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Sanderson Farms Jumps on News of Potential Buyout

Share prices of Sanderson Farms Inc. (

SAFM, Financial) jumped over 10% on Tuesday in light of news that the company is considering a potential sale amidst a chicken shortage.

Sanderson Farms is a dressed-chicken processor in the United States, producing and selling a variety of fresh, frozen and value-added chicken products to grocers, food-service operators and distributors. Most revenue is generated in the Southeastern, Southwestern, Northeastern and Western U.S. The company’s product portfolio consists of tray packs and large birds, catering to grocery and food-service customers. It sells chill-packed, ice-packed, bulk-packed and frozen chicken in whole, cut-up and boneless form under the brand name Sanderson Farms to retailers, distributors and casual dining operators.

June 22 saw share prices jump to $183.35 from $166.58 at close the night before. The company’s stock has been on the rise for the better part of a year as pandemic-induced restrictions have begun to lighten and restaurants see increased sales. According to the GF Value Line, the shares are sitting at a modestly overvalued rating.


As reported by The Wall Street Journal, the company has hired Centerview Partners, an investment banking firm, to give advice on the sale with the potential buyers list including Continental Grain Company. The partnership between Centerview Partners and Continental Grain Company, which currently owns the sixth-biggest U.S. chicken producer Wayne Farms LLC, could capture significant market share with the purchase.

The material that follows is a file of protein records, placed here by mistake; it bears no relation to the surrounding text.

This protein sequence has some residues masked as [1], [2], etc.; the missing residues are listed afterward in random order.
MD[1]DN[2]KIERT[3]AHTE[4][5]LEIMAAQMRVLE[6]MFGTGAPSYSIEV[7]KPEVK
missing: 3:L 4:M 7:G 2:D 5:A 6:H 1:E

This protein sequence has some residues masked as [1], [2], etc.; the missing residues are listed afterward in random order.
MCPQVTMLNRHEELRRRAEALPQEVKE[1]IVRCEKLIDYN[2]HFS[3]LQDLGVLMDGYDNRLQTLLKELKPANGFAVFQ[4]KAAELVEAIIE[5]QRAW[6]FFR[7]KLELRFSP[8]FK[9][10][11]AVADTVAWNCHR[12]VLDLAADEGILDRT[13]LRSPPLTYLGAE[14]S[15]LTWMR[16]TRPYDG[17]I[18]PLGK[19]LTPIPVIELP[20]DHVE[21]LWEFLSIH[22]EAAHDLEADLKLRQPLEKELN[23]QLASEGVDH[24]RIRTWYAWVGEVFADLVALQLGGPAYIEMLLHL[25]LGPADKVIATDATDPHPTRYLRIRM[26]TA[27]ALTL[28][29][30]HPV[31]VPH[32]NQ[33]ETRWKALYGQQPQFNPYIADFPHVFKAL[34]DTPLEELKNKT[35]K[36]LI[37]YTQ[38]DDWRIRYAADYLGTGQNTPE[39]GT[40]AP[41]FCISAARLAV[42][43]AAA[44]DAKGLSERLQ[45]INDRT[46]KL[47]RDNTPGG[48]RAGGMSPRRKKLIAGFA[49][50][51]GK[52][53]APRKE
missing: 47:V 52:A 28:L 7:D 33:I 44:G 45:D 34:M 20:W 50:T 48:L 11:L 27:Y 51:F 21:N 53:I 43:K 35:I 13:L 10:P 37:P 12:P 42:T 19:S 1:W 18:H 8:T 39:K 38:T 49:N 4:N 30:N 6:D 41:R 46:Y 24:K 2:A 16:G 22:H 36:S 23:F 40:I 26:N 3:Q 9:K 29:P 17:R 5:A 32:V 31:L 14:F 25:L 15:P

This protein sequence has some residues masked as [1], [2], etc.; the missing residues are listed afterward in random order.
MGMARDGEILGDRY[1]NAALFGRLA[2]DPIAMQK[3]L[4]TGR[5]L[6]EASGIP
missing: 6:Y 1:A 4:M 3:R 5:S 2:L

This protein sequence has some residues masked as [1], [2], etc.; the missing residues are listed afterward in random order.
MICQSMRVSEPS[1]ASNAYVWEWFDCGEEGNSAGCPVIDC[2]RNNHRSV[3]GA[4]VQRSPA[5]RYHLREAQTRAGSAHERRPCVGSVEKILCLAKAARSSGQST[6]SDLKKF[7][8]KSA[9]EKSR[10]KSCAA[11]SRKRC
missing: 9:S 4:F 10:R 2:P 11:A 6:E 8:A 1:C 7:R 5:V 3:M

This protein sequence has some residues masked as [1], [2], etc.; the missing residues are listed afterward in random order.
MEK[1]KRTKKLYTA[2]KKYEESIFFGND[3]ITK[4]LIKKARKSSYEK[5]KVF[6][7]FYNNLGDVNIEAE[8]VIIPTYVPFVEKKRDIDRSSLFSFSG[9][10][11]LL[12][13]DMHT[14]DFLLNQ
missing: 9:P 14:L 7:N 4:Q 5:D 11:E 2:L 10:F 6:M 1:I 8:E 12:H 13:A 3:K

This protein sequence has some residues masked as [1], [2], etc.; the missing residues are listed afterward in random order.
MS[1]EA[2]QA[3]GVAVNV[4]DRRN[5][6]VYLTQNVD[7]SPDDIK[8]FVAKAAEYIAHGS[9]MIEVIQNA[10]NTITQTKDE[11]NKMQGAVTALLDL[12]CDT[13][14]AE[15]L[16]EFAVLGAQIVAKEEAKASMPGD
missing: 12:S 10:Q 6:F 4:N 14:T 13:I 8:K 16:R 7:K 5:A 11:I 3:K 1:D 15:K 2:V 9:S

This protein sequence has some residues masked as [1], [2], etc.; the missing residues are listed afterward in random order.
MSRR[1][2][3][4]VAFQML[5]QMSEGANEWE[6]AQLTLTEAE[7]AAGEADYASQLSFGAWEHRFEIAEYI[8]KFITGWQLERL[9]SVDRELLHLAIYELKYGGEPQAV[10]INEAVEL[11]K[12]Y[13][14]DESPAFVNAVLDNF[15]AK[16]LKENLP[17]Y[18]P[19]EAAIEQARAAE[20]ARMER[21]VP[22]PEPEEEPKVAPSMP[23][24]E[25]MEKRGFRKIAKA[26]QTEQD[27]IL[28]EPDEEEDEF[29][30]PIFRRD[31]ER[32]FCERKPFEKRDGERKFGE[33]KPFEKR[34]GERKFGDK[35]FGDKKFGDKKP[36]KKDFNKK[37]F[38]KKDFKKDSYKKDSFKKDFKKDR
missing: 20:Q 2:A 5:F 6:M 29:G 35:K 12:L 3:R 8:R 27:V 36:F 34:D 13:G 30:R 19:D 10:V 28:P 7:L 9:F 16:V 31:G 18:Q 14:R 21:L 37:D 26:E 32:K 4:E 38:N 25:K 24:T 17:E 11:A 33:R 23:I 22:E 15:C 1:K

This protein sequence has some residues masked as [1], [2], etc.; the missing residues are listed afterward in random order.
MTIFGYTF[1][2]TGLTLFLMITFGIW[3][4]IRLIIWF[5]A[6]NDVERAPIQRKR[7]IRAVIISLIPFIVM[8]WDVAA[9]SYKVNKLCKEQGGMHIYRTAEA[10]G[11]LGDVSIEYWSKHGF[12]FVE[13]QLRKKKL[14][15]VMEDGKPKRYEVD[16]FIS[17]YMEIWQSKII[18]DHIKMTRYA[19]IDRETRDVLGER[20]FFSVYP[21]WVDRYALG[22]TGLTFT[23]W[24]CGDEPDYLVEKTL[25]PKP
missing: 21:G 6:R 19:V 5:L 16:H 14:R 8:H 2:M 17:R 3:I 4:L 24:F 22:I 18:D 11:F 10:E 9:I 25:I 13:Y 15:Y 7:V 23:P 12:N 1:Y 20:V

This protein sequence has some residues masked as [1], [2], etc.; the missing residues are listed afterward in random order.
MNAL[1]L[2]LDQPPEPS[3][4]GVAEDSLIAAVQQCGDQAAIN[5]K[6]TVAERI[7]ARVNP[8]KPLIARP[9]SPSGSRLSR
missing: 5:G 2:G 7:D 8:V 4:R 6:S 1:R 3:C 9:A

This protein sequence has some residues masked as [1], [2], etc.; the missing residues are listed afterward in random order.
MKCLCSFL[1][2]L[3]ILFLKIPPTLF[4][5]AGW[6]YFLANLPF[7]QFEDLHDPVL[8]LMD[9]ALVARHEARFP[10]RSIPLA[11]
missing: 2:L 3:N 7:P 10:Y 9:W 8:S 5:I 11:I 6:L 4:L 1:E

Sanderson Farms (

SAFM, Financial) is currently the third-biggest chicken producer in the country based upon its processing capacity. According to The Street, the merger between Sanderson and Wayne Farms would form a company that would produce approximately 15% of the country’s chicken meat.

Industry leaders Tyson Foods Inc. (

TSN, Financial) and Pilgrims Pride Corp. (PPC, Financial) have each seen the same rises in share prices throughout the year as demand rises for chicken.


Despite the increase in demand, pandemic-induced shortages have caused a ripple effect throughout the chicken industry. Sanderson reported at the end of May it had experienced labor shortages, leading to an increased reliance on robot labor. The issue was further complicated by surging prices for building materials and animal feed.

Sanderson is not alone in its struggles with pandemic shortages. Wingstop Inc. (

WING, Financial) “hacked” its own brand earlier this week and launched Thighstop, an online retailer that will serve chicken thighs along with the company’s signature sauces and rubs due to a lack of supply in chicken wings.

The new initiative comes on the heels of the same labor problems seen by Sanderson. Wingstop CEO Charlie Morrison told CNBC that the pandemic had caused staffing issues, leading to decreases in the total number of chickens slaughtered with the same thoughts echoed by Papa John’s International Inc. (

PZZA, Financial) CEO Rob Lynch.

An overall lack of workers around the country has cut production capacity and overall availability despite these companies best efforts to keep up with demand. With shortages in labor seemingly set to continue throughout the year, manufacturers may need to rethink their strategy to keep up with demand. Those that are able to adapt and overcome these labor shortfalls should see profits rise alongside the price of their products.

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